3. A great deal of education is needed when using antimicrobial lock therapy
If you are at a site where antimicrobial locks are used regularly you may be exempt. However, for the majority of institutions out there, this will apply. Operationalizing the production, delivery and use of antimicrobial lock therapy requires a great deal of education.
From how the physician enters the order, to how the pharmacist processes the order, to how the pharmacy technician prepares the drug, to how the nurses handle the line – education is needed. It is important for all parties to be aware of this therapy and know the various ins and outs associated with it.
Standardizing things is ideal whenever possible and engaging administrators from various areas will likely be necessary. Also don’t forget when it comes to education and awareness, there is no such thing as too much.
4. Dwell time matters for antimicrobial lock therapy
The stability issues of an antimicrobial lock are a bit different than that of the drugs placed under refrigeration or at room temperature. Since the central venous catheter is literally inserted into the patient, the temperature of the line and the lock solution will be close to body temperature. This should be considered when assessing what expiration date to apply to a lock.
Dwell time refers to the amount of time the antimicrobial lock is left in the lumen of the catheter. Acceptable dwell time depends on how long a product is stable for. There is great variability between drug products (e.g., 12 hours to multiple days). It is important the antimicrobial lock not be left in for longer than appropriate.
One challenge that can come up with exchanging an antimicrobial lock is that nurses are not all able to perform the same functions. For example in some institutions the dialysis nurses are the only ones who touch the dialysis lines. If you are providing antimicrobial lock therapy for a dialysis patient and product is only good for 12 hours, will the dialysis nurses be available to manage the line? This question may seem simple, but is essential to answer when using antimicrobial lock therapy.
5. You do not have to reinvent the wheel if you want to provide antimicrobial lock therapy
You are in luck if you find yourself asking the question: “How am I going to implement the use of antimicrobial locks at my institution?” There have been a number of excellent publications on the topic and several organizations share what they have developed for free online.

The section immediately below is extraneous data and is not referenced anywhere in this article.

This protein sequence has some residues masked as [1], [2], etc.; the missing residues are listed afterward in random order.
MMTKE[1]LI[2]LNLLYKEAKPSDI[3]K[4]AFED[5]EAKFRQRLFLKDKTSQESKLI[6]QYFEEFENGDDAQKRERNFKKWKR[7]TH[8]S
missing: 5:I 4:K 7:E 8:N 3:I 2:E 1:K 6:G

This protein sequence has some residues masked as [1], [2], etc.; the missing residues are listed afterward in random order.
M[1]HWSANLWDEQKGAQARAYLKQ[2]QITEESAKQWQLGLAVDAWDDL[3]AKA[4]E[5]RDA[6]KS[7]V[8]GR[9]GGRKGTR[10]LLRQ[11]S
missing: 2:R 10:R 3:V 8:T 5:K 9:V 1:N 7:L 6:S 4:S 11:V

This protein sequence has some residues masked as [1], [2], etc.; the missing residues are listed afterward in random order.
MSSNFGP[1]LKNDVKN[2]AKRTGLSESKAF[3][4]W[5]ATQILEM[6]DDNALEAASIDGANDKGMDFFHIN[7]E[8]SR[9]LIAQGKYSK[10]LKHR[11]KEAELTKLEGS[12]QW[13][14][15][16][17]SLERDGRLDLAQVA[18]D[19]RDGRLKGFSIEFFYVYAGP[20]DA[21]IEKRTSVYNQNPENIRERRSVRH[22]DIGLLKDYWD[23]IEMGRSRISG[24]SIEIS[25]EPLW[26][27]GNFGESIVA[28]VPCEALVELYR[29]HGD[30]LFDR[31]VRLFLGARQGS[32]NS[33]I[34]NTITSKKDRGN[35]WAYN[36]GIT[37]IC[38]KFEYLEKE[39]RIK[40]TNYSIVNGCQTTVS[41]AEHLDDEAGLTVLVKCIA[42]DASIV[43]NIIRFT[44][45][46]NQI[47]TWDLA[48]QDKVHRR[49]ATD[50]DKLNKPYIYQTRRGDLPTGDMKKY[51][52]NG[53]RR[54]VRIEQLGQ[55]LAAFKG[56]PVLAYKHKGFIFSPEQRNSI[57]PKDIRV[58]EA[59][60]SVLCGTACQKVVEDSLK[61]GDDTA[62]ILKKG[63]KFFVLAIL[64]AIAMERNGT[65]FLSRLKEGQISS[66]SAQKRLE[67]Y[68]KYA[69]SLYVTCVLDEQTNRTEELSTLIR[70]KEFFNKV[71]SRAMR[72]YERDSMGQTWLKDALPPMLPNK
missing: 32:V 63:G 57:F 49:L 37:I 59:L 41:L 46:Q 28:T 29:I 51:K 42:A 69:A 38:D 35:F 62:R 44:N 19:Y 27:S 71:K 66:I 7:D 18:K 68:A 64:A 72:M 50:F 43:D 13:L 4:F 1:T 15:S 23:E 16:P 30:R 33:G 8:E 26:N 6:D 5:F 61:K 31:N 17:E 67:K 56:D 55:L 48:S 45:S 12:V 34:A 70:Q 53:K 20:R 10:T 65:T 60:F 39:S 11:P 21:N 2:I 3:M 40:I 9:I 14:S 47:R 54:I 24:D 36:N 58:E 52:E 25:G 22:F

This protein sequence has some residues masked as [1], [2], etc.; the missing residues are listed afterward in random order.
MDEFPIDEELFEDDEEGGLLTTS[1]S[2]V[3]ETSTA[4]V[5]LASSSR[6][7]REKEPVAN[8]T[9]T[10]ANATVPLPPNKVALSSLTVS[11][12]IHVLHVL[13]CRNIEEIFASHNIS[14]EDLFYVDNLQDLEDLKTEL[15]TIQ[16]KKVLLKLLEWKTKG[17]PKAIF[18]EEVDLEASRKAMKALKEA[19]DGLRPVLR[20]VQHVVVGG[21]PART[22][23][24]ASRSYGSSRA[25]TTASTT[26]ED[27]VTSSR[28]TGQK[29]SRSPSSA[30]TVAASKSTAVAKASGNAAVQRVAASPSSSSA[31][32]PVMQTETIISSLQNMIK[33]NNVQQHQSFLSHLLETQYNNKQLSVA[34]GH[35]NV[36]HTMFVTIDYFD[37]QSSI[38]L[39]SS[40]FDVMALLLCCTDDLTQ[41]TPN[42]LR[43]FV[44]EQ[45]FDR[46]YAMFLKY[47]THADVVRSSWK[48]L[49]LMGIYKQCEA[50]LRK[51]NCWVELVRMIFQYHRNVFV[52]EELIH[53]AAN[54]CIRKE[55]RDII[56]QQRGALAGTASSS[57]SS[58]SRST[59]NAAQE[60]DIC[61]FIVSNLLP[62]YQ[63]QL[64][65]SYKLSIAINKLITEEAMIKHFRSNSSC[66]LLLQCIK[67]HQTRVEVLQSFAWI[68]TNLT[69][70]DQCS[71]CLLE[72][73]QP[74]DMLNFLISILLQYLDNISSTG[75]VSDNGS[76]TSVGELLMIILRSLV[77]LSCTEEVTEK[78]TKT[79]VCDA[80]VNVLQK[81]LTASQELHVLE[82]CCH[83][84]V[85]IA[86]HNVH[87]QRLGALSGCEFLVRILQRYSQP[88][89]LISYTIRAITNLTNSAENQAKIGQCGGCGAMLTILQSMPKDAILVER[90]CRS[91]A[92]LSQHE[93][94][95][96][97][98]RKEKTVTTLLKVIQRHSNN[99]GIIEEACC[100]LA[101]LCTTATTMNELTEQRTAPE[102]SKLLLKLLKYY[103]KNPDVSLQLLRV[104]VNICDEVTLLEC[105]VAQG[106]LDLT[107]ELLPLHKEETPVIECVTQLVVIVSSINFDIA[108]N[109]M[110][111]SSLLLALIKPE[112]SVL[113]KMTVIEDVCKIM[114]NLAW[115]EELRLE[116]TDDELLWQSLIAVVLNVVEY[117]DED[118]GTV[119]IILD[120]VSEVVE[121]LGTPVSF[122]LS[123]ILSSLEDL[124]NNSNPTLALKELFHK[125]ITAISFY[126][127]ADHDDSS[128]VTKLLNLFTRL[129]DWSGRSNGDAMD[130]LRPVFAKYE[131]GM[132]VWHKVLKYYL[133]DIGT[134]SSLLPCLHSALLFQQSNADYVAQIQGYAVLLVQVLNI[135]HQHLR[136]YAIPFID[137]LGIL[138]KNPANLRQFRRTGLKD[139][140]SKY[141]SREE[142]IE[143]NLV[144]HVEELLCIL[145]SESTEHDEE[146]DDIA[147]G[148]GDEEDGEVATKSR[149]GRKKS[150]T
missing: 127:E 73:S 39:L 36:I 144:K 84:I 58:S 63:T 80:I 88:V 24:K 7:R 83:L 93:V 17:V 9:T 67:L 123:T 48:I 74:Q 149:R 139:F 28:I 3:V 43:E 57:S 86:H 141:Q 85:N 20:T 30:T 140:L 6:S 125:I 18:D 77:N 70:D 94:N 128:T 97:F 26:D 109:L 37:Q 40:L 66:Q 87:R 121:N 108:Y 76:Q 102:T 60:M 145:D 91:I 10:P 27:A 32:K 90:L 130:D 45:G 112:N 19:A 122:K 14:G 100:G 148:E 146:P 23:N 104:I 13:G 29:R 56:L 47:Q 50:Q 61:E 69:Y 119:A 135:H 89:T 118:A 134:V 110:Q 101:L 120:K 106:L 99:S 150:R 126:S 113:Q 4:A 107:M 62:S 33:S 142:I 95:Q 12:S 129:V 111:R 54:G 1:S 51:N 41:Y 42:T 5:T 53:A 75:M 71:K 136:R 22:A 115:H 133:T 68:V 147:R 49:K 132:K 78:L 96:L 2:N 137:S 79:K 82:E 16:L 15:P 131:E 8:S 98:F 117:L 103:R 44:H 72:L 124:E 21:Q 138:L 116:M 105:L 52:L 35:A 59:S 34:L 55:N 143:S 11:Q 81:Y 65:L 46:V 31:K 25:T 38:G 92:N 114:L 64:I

Here are some excellent resources and references for developing an antibiotic lock or ethanol lock policy and procedure.
- From the literature:
- Mermel LA, et al. Clinical Practice Guidelines For The Diagnosis And Management Of Intravascular Catheter-Related Infection: 2009 Update By The Infectious Diseases Society Of America. Clin Infect Dis. 2009; 49: 1-45.
- Justo JA, Bookstaver BP. Antibiotic Lock Therapy: Review Of Technique And Logistical Challenges. Infect Drug Resist. 2014; 7: 343-363.
- Bookstaver PB, et al. Stability And Compatibility Of Antimicrobial Lock Solutions. Am J Health-Sys Pharm. 2013; 70:2185-98.
- Walraven CJ, Lee SA. Antifungal Lock Therapy. Antimicrob Agents Chemother. 2013; 57: 1-8.
- Mermel LA, Alang N. Adverse Effects Associated With Ethanol Catheter Lock Solutions: A Systematic Review. J Antimicrob Chemother. 2014; 69: 2611-2619.
- Worley MV, et al. Role of Ethanol Locks in Reducing Bloodstream Infections in Adults on Parenteral Nutrition. Infect Contr Hosp Epidemiol. 2017; 38(9): 1133-1135.
- Zembles TN, et al. Development and implementation of an antimicrobial lock therapy guideline in a pediatric hospital. 2018; 75 (5): 299-303.
- Institutional policies, protocols and guidelines:
- Antibiotic Lock Therapy Guideline (Stanford Medicine)
- Guidelines For Anti-Infective Lock Therapy (University Of Wisconsin Health)
- Antibiotic And Ethanol Lock Guideline (New York-Presbyterian Hospital)
- Antibiotic Catheter Lock Order Form (Nebraska Medicine)
- Ethanol Lock Technique (Nebraska Medicine)
- Antibiotic Lock And Ethanol Lock Therapy Protocol (University Hospital)
- Ethanol Lock Order Form (Jackson Memorial / University Of Miami)